Obviously, as a source of information. To me, good PRs are like a go-between; extracting information from a client and advising clients on what sorts of stories are likely to be of interest to different publications, then feeding that information through to the media. Good PR work can save me a lot of time. On the other side of the coin, bad PR work – and amongst that I would include those that feel they have to send through a different spin on the same story every few weeks – simply wastes my time.
How and when do you like them to get in touch?
If they have something that is genuinely newsworthy or different or I’ve put a copy call out for contributions towards a specific feature.
Do you find press conferences, trips, parties and other events useful or an interruption?
Generally I find them useful, although I usually try to clarify the content of the event before committing to it so I can assess just how relevant and of interest it is to my specific areas of interest. If I believe an event to be of marginal interest I won’t accept the invitation.
If you could make one change to the way PRs deal with you, what would it be?
Stop giving a junior member of staff the task of calling to see if A) I received such-and-such a press release that was sent about three weeks ago (I get about 150 emails a day so it can be difficult to recall a specific release, especially if I’m driving at the time!), B) Is it of interest?, C) When will it be used? D) Will you send us a copy so we can show our client how good we are? Would you like to know what I’m having for dinner as well? Drives me mad. [Ed's note to self: pat self on back for not asking the 'what are you having for dinner?' question.]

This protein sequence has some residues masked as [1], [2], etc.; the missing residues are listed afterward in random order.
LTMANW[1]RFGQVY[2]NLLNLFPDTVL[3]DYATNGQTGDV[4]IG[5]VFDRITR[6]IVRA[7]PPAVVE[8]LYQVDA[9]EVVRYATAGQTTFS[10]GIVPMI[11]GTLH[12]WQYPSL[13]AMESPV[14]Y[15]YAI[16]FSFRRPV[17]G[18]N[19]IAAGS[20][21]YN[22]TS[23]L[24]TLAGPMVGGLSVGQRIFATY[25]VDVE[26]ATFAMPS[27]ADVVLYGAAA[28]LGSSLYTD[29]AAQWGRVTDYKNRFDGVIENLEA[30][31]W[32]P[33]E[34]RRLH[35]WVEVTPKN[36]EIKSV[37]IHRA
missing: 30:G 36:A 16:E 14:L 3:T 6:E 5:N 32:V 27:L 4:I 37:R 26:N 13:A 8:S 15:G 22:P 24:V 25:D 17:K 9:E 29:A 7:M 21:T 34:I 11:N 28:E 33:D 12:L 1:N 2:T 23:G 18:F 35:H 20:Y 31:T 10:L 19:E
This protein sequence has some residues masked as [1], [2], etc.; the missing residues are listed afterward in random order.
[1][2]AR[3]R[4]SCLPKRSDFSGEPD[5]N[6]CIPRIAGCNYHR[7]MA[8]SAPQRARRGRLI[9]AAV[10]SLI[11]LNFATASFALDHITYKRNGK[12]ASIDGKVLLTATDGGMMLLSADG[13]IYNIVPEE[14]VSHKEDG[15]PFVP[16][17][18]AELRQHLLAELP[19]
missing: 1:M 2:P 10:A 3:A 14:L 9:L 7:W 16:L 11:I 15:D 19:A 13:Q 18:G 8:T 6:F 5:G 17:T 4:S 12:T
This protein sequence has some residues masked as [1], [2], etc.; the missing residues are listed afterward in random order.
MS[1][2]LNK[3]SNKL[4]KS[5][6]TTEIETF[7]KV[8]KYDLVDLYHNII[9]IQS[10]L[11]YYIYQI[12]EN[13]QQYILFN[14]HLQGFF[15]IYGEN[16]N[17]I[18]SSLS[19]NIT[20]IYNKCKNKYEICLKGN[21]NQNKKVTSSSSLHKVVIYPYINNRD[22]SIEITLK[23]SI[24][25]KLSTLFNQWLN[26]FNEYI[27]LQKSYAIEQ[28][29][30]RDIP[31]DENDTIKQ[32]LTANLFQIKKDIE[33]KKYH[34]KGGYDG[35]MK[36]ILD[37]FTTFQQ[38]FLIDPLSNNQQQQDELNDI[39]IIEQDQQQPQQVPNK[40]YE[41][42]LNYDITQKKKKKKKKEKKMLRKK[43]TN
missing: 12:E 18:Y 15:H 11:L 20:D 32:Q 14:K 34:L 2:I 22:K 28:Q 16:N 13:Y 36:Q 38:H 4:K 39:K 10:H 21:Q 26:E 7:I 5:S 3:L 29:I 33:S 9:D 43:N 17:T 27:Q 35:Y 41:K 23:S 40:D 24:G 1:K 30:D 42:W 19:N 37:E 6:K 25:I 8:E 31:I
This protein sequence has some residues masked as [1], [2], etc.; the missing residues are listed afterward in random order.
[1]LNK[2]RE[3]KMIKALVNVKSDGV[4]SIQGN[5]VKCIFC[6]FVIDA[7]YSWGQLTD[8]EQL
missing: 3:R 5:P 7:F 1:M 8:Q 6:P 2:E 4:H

How would you pay the bills if you weren’t a journalist?
I’d like to think that would be by becoming a successful novelist. I am currently writing what I hope will be my first novel, but I have so little spare time to spend on it that I’m making slow progress.
If we gave you £1,000, how would you spend it?
Easy – on clothes. My partner often complains that I can’t possibly need yet another dress/jacket/pair of trousers or whatever and I always reply that need has got nothing to do with it. If I want another dress/jacket/pair of trousers and I have the money to buy them, then that’s what I will do. But I probably wouldn’t be able to resist buying some gear for my niece, who is only 18 months old and is the only girl in a family that is dominated by boys. I guess I’d have to add in a Nerf gun or two for the boys as well. I can see I won’t get many clothes for my £1,000!
Do you tweet? Why, why not?
No. I don’t really get on with any social media. In B2B publishing I don’t believe it’s really become meaningful or beneficial yet. I’ve recently dipped my toe in the water and gone onto Facebook and I can’t believe some of the rubbish people put on there. Honestly, haven’t they got anything better to do with their time?
What books are on your bedside table, magazines in your bag or blogs on your screen?
My house is full of books. I read every spare moment I have. If I’ve enjoyed reading a book, I keep it, so it’s only the ones I’ve hated that find their way to the charity shop – in recent years, that has only included 'Wolf Hall' and 'How to be a Woman'. I’m currently reading Margaret Attwood’s 'The Year of the Flood', but by the time this appears I’ll probably be on to something else. I usually read at least a book a week; anything from 'classics' – English and around the world – through to ‘chick-lit’, depending on what mood I’m in. I don’t read magazines – I spend all my reading time with my nose in a book, so don’t have time for magazines – and nor do I read blogs.
We don't know about you, but this interview has made us very hungry.
Now, what shall we have for dinner…